Internet access has been rather spotty the last couple of days. I'm taking advantage right now of the fact that everyone who has a laptop on our trip is hitting the Beijing nightlife to finally update you on the last few days.
We left Shanghai on Sunday afternoon and took an overnight train to Beijing - about a 12 hour train ride. It was actually a lot nicer than what I expected. (I was envisioning something that was incredibly dark and dingy, sort of like the trains they have to take on the Amazing Race.) Aside from people constantly smoking on the train, it wasn't too bad. For 11 members of our group, the train ride did not allow for a good night's rest, but with the help of Unasom, I slept like a baby (no, they aren't paying me to write this, but maybe they should).
We arrived on Monday morning in Beijing at 7:15 am and pretty much hit the ground running. At the train station, we met our guide, Cecelia (don't ask me how to pronounce her Chinese name), who took us to a hole-in-the-wall place for breakfast. Normally, Jamie won't eat the food if the quality and cleanliness of the place is a bit sketchy, however, this was so bad, that well over half of us barely touched anything given to us! Right outside the restaurant, we could see dead pigs that had just been slaughtered being brought into the restaurant in plastic grocery bags! Yuck!!!!
From there, we visited Tianamen Square which is full of history, mostly dealing with Chairman Mao, however, it was actually set up during the Ming Dynasty (several hundred years ago for those of you who aren't Chinese historians). Immediately behind that was the Forbidden City. This area covered several square kilometers, and yes, we walked all of it! The architecture was absolutely amazing, with all sorts of elephants and dragons painted on to the buildings. (After awhile, it started to feel like we were just seeing the same things over and over.) However, it was very interesting just to see the place. It's just so cool to see a country that has had numerous kings and dynasties and thousands of years of architecture to see! After that, it was off to lunch and then, the Summer Palace.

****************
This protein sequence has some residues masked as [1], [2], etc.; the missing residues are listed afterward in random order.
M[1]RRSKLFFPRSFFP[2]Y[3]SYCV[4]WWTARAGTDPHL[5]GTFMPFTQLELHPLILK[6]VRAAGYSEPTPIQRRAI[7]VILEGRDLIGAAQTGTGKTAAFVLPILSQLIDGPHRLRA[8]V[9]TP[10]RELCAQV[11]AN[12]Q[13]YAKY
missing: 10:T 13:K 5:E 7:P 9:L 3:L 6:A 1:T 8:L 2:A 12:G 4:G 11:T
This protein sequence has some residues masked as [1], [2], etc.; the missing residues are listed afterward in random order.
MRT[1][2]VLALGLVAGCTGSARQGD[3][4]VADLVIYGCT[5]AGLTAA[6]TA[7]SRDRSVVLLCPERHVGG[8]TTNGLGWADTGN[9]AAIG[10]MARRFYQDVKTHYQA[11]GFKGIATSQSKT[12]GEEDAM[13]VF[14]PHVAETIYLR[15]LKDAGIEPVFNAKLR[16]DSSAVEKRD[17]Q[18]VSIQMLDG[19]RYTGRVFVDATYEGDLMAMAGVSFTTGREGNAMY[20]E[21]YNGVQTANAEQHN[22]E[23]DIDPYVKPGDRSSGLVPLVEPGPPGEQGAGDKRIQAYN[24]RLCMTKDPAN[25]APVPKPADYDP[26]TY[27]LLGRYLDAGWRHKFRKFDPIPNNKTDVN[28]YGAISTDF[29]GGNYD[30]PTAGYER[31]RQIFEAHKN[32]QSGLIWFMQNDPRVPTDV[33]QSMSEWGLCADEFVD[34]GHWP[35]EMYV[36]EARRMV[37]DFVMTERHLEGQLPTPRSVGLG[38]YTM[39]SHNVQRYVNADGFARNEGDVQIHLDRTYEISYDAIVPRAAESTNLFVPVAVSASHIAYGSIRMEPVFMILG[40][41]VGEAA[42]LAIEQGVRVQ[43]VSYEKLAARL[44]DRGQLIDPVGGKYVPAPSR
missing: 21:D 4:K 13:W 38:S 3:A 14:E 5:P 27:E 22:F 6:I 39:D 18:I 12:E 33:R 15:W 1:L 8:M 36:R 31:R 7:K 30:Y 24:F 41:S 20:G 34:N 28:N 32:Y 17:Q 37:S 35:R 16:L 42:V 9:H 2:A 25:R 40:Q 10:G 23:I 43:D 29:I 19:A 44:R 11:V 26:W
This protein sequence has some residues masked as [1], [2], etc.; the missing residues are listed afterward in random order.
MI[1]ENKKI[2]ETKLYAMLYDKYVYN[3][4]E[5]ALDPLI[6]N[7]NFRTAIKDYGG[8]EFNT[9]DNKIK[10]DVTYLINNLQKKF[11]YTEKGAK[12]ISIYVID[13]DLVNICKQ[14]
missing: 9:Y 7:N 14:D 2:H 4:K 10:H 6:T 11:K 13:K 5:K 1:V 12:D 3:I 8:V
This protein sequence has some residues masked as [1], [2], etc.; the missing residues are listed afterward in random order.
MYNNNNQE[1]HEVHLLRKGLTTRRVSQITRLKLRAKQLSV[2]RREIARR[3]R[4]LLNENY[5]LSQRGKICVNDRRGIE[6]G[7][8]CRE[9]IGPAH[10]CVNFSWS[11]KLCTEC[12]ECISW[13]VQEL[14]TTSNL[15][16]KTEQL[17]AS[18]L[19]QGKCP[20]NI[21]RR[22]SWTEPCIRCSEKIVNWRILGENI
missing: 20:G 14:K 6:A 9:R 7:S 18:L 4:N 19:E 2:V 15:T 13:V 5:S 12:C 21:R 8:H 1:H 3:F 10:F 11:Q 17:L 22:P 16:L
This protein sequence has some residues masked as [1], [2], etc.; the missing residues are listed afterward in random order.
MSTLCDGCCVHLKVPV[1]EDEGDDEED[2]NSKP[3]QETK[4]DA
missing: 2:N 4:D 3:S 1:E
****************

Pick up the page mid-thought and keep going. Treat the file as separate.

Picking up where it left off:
The Summer Palace is set on a massive lake with all sorts of beautiful buildings surrounding it with a massive Buddhist temple at the top of a hill. (We didn't go in there because it cost extra - we're cheapskates, I know!) There is a massive overhang that you can walk under that spans the North side of the lake and each cross beam has a different scene hand-painted on it. With over 8000 beams (yes, I counted them...just kidding), somebody must have really been paid well or had too much time on his or her hands! This was where the emperor during the Ming Dynasty would come and, well, spend the summer! The only downside was that the lake was incredibly gross. Apparently, the powers that be have cleaned it up quite a bit in recent years, however, it was still incredibly nasty looking!
From there, it was off to dinner and then back to the hotel to crash, well, the 11 who didn't sleep well on the train!
On Tuesday morning, we got up early and thought we were headed to the Great Wall. (Quick story about breakfast though: there were probably 30 people in the restaurant for breakfast, and our group was the only one to use chopsticks to eat which made us feel a lot less touristy. Then of course, we followed our guide, waving a big yellow flag so that we would not get lost, and got on our coach bus to head north!) Instead of hitting the Great Wall, we stopped off at a place that made authentic vases out of copper. It was really cool to see how they were made, which I can tell you about later, but to be honest, most of us were pretty frustrated that we had to stop because, after all, the Great Wall had only been around for several hundred years and we were afraid that it might disappear in the next 30 minutes! Finally, we arrived at the Wall!